The Washington Township MUA works around the clock to provide top quality water to every tap. We ask that all our customers help us protect our water sources, which are the heart of our community, our way of life and our children's future. We are committed to ensuring the quality of your water and I'm pleased to report that our drinking water is safe and meets all Federal and State requirements.
Where Does Our Water Come From?
During June, July, and August of 1994, Washington Township used 544,281,000 gallons of water. In June of 1994, 228,747,000 gallons were used for an average of 7,624,900 per day. With a storage capacity of around 7 million gallons, you can see why we need to conserve water. Summer use more than doubles the 3,624,290 gallons we used per day in January of 1994. Where does all this water come from? The most obvious answer is that water comes from the Washington Township Municipal Utilities Authority, but it is more complex than that. Our water comes to us as a result of the water cycle.
In the water cycle, water is endlessly recycled. Energy from the sun causes water to evaporate from the lakes, ponds, pools, soil, or even your skin. Transpiration is evaporation from the plants that allows the plants to draw nutrients up from the soil. The water vapor condenses in the sky where it forms clouds. Gravity causes it to fall back to earth as some form of precipitation like rain, sleet, or snow.
Water from rain moves down into the soil where some of it is absorbed by plants while the rest of it keeps moving down to the water table, an area of ground saturated with water. Some precipitation runs off of paved areas and other land surfaces, washing pollutants from the ground into storm drain's or sewers and eventually into streams, rivers, and lakes. Some of this water will also move down through the soil to the water table.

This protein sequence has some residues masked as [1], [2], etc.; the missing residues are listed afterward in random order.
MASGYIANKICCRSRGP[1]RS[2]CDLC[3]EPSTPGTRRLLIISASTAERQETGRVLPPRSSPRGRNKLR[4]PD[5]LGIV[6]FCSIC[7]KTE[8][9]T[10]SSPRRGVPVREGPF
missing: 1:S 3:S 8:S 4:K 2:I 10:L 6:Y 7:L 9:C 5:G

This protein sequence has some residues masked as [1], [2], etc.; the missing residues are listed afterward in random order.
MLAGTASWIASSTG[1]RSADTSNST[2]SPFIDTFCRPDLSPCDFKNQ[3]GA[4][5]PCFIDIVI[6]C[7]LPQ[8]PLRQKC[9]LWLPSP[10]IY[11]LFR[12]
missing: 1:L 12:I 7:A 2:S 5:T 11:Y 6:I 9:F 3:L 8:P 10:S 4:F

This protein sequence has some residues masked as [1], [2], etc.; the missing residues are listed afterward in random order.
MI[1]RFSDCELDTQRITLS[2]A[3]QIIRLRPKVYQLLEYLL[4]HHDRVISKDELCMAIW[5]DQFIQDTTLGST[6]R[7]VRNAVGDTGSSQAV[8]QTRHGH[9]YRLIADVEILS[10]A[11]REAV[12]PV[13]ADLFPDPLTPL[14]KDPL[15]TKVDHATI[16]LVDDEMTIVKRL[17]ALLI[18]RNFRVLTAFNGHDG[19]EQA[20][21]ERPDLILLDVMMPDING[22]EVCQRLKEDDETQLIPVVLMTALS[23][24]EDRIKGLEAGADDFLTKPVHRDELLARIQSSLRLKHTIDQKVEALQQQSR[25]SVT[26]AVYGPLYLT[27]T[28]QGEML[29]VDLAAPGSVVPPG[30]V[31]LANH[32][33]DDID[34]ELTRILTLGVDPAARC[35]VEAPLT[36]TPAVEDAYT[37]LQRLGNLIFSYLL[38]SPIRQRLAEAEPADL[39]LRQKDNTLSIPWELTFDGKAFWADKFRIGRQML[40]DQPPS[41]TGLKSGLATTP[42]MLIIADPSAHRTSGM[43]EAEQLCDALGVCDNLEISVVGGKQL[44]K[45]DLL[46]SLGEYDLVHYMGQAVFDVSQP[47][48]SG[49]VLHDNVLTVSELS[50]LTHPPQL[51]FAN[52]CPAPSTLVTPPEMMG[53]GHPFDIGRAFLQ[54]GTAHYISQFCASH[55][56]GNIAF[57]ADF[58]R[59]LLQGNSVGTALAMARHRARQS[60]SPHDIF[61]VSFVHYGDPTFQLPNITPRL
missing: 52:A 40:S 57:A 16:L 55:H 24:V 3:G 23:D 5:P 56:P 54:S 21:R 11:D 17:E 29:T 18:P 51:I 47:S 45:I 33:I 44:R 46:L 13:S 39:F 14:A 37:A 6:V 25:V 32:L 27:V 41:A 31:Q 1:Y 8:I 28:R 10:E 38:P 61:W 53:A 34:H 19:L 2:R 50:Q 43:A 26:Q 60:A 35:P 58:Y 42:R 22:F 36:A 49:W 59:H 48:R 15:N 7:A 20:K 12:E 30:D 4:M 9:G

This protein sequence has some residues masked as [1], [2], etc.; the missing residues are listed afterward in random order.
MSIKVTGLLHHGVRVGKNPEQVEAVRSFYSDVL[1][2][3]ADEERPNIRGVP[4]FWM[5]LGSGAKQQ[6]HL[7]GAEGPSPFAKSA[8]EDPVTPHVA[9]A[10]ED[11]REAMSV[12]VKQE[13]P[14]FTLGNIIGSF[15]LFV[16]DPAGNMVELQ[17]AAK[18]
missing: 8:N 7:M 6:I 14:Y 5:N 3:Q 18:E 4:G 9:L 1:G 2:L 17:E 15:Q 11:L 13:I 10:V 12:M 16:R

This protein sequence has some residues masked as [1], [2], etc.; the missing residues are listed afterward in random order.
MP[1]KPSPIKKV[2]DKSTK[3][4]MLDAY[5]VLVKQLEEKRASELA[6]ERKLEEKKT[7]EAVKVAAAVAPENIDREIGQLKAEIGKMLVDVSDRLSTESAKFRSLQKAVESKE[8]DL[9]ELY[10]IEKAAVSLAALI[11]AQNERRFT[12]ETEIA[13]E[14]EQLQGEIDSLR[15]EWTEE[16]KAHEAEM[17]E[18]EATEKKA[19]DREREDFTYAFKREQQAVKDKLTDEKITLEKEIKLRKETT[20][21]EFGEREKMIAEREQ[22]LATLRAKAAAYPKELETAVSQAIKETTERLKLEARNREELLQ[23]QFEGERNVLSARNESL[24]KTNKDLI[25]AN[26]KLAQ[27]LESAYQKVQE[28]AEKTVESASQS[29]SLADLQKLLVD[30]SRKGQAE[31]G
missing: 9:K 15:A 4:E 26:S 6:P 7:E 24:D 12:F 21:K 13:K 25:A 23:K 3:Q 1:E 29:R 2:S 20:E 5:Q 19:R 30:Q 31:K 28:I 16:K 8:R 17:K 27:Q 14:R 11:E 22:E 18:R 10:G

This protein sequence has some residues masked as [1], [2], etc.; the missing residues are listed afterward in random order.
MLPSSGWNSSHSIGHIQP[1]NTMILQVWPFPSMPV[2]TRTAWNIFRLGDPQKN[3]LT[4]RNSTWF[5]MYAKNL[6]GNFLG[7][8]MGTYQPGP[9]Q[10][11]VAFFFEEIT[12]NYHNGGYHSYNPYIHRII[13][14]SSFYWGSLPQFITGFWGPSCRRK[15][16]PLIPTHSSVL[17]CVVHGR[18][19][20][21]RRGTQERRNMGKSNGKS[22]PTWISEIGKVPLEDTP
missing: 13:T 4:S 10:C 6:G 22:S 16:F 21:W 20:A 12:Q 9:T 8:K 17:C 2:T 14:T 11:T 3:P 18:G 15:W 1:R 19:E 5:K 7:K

As the water slowly moves down through the ground it is filtered and cleaned. This water will eventually collect in an area of porous rock, gravel, or sand called an aquifer. Aquifers are natural underground storage areas. There are three major aquifers in Washington Township. The deepest is the Potomac-Raritan-Magothy (Raritan). Next is the Wenonah-Mt. Laurel. Nearest to the surface is the Cohansey.
Most of the WTMUA's wells draw water from the Raritan and it is this aquifer that is in trouble. Water is being removed from this aquifer faster than it can be replaced. In a balanced system, water from rain would percolate down through the ground recharging the aquifer at the same speed that the water is being removed so that there is always an adequate supply in the aquifer. The Raritan is losing water at a dangerous rate and is vulnerable to saltwater intrusion and other kinds of pollution.
How We Treat Our Water
Credits and References
Expertise and assistance was provided by the following:
Well and Tank Sites
The MUA maintains 14 well sites, 4 elevated tank sites and 3 storage tanks at various locations throughout the Township. The well sites draw water from 3 different underground aquifers; Raritan, Cohansey and Mt Laurel-Wenonah. The capacity of the tanks range from 400,000 gallons to 3,000 000 gallons and the storage tanks capacity ranges from 225,000 gallons to 235,000 gallons.